Most of the soldiers were young now. Younger than him. The veteran troops had mostly fallen to the Reds, wasted on retaliatory strikes. The younger ones – well, they were keen, but they weren’t experienced. They only had a basic level of training to fall back on. Could they actually win this war?


“Adam, I’m so sorry.”

Adam looked up from his meagre meal – little more than a few mashed up leaves.

“What is it, Tru?”

She looked at him for a moment, but she couldn’t hold his gaze. “It’s Rumin,” she said.

“Oh, no.”

“He was shoring up the lakeside tunnel when the waters broke through again. I’m sorry, Adam. He didn’t make it. Not this time.”

“Rumin…” Adam sighed. Drowning was a horrible way to die. Despite his hunger, he no longer wanted the food in front of him. “How bad…?”

Tru shook her head. “No survivors. The Queen is having that tunnel sealed off – we can’t use it now. Adam… they’re saying the Reds did it. That they sabotaged the tunnel. But how?”

“I doubt it,” said Adam. “Just the tunnel giving way. I can’t imagine a Red getting that far into our tunnels without being seen.”

“The Queen is calling for another raid on them.”

That meant no spare soldiers for a food run. Adam looked at his tiny meal again, wondering when the next one would be – and whether it would be smaller still.

Somewhere in the distance, the cry went out again. “The Reds are coming!”

“Adam? Will this war ever end?”

He shook his head. “I don’t know. I hope so.”

Tru dashed away, ready to take the children to safety if the line broke. It hadn’t happened yet, but if the Reds attacked in force, there was no guarantee the troops could hold them.

Adam finished the last few bites of his meal, brushed off his antennae and headed for the tunnels, ready to do his part to protect the nest.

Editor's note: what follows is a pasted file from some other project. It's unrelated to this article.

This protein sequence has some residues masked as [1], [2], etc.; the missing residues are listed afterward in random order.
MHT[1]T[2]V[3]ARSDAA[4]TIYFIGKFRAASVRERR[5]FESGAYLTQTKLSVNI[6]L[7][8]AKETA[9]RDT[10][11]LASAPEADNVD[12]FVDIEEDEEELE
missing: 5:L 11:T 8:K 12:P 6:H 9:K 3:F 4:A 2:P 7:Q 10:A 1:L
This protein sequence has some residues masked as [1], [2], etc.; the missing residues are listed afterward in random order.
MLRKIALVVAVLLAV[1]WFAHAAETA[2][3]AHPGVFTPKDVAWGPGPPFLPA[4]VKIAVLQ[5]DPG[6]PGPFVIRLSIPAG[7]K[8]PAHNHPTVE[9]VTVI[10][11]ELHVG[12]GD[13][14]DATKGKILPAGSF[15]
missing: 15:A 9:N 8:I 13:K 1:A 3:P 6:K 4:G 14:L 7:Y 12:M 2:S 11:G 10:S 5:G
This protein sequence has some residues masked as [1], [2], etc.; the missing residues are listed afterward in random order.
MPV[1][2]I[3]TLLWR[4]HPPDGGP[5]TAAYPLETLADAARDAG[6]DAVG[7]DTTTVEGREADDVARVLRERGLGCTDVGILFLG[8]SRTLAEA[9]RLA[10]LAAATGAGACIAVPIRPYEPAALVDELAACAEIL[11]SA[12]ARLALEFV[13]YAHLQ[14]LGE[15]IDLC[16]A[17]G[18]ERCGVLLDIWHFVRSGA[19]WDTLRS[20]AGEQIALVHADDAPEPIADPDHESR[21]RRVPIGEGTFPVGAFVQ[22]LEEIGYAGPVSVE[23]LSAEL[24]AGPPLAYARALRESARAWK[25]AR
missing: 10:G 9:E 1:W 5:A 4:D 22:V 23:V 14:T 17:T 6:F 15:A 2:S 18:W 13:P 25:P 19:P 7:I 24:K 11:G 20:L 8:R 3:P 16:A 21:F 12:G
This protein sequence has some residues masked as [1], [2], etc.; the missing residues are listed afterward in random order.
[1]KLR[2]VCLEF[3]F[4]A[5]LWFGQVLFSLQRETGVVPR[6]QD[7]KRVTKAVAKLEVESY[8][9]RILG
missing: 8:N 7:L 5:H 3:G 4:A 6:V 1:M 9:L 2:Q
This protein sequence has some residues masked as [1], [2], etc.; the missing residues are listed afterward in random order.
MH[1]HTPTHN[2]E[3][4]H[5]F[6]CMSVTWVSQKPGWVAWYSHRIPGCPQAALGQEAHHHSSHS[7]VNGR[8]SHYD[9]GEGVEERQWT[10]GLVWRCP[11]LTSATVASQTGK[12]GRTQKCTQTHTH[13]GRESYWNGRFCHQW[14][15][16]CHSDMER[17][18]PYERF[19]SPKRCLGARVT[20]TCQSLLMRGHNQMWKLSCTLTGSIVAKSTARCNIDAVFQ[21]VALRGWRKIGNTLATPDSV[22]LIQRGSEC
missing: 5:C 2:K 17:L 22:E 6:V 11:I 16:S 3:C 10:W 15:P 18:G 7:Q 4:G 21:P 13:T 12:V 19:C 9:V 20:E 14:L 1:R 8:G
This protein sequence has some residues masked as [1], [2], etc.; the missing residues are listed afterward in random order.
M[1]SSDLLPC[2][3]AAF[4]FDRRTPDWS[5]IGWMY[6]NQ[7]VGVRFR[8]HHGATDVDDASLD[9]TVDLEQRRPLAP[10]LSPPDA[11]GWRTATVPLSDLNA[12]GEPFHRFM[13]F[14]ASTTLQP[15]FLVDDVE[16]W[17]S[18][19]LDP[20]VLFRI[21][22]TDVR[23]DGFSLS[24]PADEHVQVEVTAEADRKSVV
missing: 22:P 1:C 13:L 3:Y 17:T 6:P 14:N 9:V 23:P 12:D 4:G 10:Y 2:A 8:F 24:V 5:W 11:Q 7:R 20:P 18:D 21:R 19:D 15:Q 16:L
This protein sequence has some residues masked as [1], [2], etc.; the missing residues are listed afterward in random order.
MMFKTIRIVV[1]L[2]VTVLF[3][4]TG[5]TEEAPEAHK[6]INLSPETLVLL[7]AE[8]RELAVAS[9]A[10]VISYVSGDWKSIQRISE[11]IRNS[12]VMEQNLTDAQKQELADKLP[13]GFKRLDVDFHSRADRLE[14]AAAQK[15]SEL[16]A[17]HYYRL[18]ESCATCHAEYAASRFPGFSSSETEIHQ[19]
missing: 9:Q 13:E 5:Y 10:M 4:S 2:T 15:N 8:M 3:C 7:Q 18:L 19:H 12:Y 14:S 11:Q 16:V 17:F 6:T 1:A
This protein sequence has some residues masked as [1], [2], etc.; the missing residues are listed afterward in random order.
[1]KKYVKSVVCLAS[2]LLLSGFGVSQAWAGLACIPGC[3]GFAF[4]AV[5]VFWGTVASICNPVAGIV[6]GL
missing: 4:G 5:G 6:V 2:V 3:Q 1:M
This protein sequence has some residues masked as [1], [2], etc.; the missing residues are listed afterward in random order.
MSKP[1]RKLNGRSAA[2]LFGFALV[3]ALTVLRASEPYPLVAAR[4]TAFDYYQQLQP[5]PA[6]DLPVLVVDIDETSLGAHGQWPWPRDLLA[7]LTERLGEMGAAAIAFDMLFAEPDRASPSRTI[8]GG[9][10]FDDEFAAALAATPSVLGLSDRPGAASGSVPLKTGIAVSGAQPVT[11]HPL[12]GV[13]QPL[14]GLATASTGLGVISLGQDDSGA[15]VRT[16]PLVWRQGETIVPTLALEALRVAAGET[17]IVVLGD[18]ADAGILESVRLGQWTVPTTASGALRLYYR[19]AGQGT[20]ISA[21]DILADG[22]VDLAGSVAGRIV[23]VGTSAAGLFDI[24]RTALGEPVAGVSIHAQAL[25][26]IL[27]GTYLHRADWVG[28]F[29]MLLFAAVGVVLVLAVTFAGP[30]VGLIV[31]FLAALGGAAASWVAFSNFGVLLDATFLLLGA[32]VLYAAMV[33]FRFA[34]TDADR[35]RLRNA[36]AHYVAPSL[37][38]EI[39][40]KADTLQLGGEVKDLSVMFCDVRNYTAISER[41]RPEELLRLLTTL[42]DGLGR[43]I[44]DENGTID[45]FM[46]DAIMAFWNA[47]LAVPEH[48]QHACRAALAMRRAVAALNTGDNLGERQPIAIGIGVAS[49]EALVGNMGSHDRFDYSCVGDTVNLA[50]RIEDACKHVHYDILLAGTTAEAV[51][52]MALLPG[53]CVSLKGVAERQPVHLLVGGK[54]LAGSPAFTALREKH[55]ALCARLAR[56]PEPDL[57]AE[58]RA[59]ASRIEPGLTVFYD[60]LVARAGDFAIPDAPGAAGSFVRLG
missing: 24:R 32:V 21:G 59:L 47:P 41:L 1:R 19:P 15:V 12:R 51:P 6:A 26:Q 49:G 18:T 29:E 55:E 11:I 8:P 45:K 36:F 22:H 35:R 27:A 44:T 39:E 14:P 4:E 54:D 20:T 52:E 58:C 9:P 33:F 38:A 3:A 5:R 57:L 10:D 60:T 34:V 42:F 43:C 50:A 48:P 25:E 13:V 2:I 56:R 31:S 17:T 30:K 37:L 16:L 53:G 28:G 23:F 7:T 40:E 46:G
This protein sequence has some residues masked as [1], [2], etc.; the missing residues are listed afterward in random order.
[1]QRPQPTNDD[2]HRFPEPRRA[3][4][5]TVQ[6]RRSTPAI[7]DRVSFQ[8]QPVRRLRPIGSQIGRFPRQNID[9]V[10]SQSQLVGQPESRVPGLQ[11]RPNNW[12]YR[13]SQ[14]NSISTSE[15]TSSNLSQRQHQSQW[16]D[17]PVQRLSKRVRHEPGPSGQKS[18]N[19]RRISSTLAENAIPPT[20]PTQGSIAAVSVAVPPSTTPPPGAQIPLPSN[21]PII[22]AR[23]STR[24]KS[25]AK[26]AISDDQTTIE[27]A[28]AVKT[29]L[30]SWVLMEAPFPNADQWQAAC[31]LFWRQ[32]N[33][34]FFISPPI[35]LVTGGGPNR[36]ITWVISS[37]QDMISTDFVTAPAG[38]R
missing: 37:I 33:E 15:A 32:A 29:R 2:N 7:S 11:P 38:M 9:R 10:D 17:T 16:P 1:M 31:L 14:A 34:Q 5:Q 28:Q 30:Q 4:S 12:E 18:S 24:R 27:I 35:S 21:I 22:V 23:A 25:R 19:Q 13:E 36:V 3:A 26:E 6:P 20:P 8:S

Pantry Prose: Flotsam by Ali Hepburn


Flotsam (n.) 1. Floating or washed-up wreckage

  1. Discarded people or things

I am the sea. My limbs meld seamlessly into briny waves which lick about my ankles. Within me, ships are wrecked and fall wordlessly to the floor to be colonised by brittle-shelled creatures. From me, seaweed grows, lank and rubbery, in fronds tossed carelessly by my churning motion. I crash against cliffs, and sweep away the unsuspecting to a cold and lonely death, filling their lungs and taking them for my own.

My father disagrees. He is a fisherman on rocky island fragment surrounded by inky waters, and yet he fears the ocean. There’s a reason for it, of course. He never speaks of it, but shortly after my birth, my mother was out collecting cockles on a stony reach of shoreline not far from our weathered cottage. The low tide revealed an expanse of shining black pebbles and amongst them a plentiful bounty of shellfish. She was a stranger to those on the island, so I imagine her to be unlike myself and my father; like most islanders, we have sallow skin and dark hair, but in my mind, my mother was gold-spun and delicate, flitting around like a sky-creature, buffeted by the wind that blows low-slung across the sea, casting foam in subdued off-white globs onto the beach. There are no pictures of her, of course. Returning from his boat that evening, my father found me swaddled and bawling where the tufty sea-grass meets the high tide line. Beside me, a basket lay full to the brim with yellow-white molluscs, still damp from the sea. My mother was nowhere to be seen, but she wouldn’t have been the first person caught unaware by the incoming tide, cut off and swept out by the waves.

I dream of her trying to get back to me, pale hair flying starkly against a backdrop of murky seaweed, wading through ever-deepening surf, pulled back by the forceful currents and disappearing from sight. Knowing this, I should be terribly afraid of the ocean – but I am not. I can’t bear to be away from it, and in its closeness, I also feel closer to her, even though I know she is gone.